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Coca-Cola in India

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  1. Introduction
  2. The origin of the Indian idea
  3. Indian culture
  4. The collectivism of India
  5. Hofstede's analysis
  6. Coca-Cola company
  7. System of business relations and regulations
  8. The image of the company
  9. Pesticide levels in Coca-Cola beverages
  10. Localized branding
  11. The attacks made by the rebels
  12. Conclusion
  13. Works cited

One of the impacts of globalization has been the merging between industrial-developed nations and traditional-centered countries. While this merger is based around business, the lines of communication in terms of brand identity, advertising, and corporate policies introduces the need for a cross-cultural alignment. Businesses trying to establish themselves in countries where social values and power allegiance differ from the company's ideological center of operations need to find a common ground by reinventing their image to suit the country. Such is the case with Coca-Cola, a U.S. based company that went international as early as the first two decades of the twentieth century (Coca-Cola Company-Heritage 2006). In 1993, when the company was set on dominating the soft drink market in India, their public image had to appeal to Indian consumers. An analysis of the Coca-Cola brand identity, compared to modern Indian culture will reveal what changes were made and why.

[...] The main slogan of Coca-Cola India is ?little drops of joy.? The mission statement on the American website reads, refresh the world in body, mind and spirit, to inspire moments of optimism through our brands and our actions and to create value and make a difference everywhere we engage (Coca-Cola Mission Statement 2009). However, the India corporate website is more focused on environment. As found on the Coca-Cola India website: Our commitment to protecting and preserving the environment extends throughout our organization. [...]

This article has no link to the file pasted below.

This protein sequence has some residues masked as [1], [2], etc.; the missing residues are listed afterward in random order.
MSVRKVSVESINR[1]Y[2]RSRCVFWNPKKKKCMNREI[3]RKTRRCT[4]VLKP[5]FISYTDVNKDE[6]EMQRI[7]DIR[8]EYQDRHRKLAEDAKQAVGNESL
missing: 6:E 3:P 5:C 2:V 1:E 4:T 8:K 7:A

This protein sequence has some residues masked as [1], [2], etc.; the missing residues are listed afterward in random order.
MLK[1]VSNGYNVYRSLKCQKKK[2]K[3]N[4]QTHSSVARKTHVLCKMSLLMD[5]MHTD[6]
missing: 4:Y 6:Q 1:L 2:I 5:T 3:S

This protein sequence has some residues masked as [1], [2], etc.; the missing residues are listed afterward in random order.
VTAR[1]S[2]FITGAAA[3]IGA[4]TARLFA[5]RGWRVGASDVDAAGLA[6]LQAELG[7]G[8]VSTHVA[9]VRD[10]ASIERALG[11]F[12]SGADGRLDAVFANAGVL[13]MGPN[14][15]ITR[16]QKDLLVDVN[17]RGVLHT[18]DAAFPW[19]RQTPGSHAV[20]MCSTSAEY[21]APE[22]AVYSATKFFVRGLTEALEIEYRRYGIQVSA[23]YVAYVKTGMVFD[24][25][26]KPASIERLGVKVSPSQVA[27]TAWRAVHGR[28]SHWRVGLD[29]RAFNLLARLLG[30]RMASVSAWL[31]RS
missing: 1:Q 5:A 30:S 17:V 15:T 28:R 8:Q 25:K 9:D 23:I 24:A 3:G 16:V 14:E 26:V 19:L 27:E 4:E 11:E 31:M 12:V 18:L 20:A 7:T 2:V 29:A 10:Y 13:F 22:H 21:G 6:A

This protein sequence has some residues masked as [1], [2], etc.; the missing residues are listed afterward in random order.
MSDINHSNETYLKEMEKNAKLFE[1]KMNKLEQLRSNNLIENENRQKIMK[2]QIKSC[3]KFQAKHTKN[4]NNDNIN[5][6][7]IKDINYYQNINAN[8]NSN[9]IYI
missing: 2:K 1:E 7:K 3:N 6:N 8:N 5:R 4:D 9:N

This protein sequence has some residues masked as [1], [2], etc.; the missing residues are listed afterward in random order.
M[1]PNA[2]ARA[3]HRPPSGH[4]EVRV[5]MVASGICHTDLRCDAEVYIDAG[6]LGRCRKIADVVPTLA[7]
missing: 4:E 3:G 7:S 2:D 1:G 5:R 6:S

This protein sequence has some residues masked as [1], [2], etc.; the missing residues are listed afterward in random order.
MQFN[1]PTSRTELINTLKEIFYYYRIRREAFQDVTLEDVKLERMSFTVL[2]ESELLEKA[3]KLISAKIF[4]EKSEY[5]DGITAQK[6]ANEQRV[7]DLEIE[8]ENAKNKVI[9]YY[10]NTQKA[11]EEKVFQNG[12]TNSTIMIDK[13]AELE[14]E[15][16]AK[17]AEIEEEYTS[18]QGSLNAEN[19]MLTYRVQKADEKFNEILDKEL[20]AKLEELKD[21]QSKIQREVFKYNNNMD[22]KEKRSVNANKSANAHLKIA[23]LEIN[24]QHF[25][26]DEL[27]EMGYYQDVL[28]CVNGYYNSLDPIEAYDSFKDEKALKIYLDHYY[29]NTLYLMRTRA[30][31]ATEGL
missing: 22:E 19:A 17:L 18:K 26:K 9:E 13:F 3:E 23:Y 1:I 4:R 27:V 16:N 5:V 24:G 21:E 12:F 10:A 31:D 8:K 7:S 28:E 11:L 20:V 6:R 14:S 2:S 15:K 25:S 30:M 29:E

[...] Retrieved on 21 March from Jones, Eleanor & Ritzmann, Florian. (2009). "Coca-Cola at Home. Retrieved on 19 March from Kaye, Jennifer. (2004). "Coca-Cola India." Tuck School of Business at Dartmouth. Retrieved on 21 March from KnowIndia. (2009). "Culture and Lifestyle." Retrieved on 22 March from KnowIndia. (2009). "National Song." Retrieved on 22 March from Lal, Vinay. (2008). "Landscapes." UCLA. Retrieved on 20 March from Mann, Clarence J. & Gotz, Klaus edited by. [...]

[...] In childhood a female must be subject to her father, in youth to her husband, when her lord is dead to her sons; a woman must never be independent (Zhang & Thakur 2009).? Due to the rapid economic growth in India within the past few decades, traditional gender roles have been changing. Women in the workplace are commonplace, as is female breadwinners. Likewise, the respect for women as business associates is awarded accordingly to the amount of power the woman has. [...]

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